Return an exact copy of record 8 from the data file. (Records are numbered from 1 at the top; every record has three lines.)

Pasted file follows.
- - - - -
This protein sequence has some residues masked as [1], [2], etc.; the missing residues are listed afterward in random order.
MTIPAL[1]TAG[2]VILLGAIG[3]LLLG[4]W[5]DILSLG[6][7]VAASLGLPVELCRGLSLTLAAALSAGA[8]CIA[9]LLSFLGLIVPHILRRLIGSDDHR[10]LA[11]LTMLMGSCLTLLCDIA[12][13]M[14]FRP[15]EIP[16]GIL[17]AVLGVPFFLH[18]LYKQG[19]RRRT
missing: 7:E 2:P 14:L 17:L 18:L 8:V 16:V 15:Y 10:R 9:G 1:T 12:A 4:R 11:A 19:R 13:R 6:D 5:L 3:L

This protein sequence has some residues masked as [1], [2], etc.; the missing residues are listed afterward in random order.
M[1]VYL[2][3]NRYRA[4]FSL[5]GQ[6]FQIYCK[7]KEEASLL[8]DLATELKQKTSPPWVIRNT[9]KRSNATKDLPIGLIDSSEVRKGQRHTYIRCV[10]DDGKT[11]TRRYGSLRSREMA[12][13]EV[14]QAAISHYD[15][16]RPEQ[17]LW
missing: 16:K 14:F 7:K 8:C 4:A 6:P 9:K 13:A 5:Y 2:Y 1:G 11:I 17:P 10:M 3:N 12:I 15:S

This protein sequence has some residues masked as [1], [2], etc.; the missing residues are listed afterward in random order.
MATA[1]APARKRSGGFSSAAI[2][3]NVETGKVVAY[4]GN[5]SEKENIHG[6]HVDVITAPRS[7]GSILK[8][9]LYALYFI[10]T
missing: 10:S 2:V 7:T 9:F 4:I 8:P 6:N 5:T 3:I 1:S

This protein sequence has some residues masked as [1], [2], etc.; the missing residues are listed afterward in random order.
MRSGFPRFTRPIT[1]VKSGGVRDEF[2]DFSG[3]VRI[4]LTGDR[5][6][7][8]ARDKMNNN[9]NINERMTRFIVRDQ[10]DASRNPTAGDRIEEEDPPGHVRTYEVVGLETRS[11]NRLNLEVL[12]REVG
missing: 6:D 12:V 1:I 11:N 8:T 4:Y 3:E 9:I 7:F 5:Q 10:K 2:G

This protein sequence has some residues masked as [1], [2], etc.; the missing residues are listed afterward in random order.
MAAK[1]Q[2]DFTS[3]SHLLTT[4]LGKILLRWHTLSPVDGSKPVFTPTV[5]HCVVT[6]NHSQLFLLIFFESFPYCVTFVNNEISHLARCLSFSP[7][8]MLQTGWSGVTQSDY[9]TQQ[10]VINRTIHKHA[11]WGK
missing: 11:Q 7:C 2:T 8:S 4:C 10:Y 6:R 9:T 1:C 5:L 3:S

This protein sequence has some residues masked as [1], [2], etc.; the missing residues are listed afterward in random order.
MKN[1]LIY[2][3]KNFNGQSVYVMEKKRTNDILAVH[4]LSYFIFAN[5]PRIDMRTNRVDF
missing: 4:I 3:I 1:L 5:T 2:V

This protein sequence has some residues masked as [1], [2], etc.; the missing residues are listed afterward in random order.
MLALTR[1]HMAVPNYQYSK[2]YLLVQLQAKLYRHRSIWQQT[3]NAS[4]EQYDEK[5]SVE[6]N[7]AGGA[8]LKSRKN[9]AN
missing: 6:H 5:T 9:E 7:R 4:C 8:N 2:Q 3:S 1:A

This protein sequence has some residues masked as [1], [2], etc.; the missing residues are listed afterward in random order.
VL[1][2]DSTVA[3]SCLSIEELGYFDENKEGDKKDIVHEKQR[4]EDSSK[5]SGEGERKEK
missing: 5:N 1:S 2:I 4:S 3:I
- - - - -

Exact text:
This protein sequence has some residues masked as [1], [2], etc.; the missing residues are listed afterward in random order.
VL[1][2]DSTVA[3]SCLSIEELGYFDENKEGDKKDIVHEKQR[4]EDSSK[5]SGEGERKEK
missing: 5:N 1:S 2:I 4:S 3:I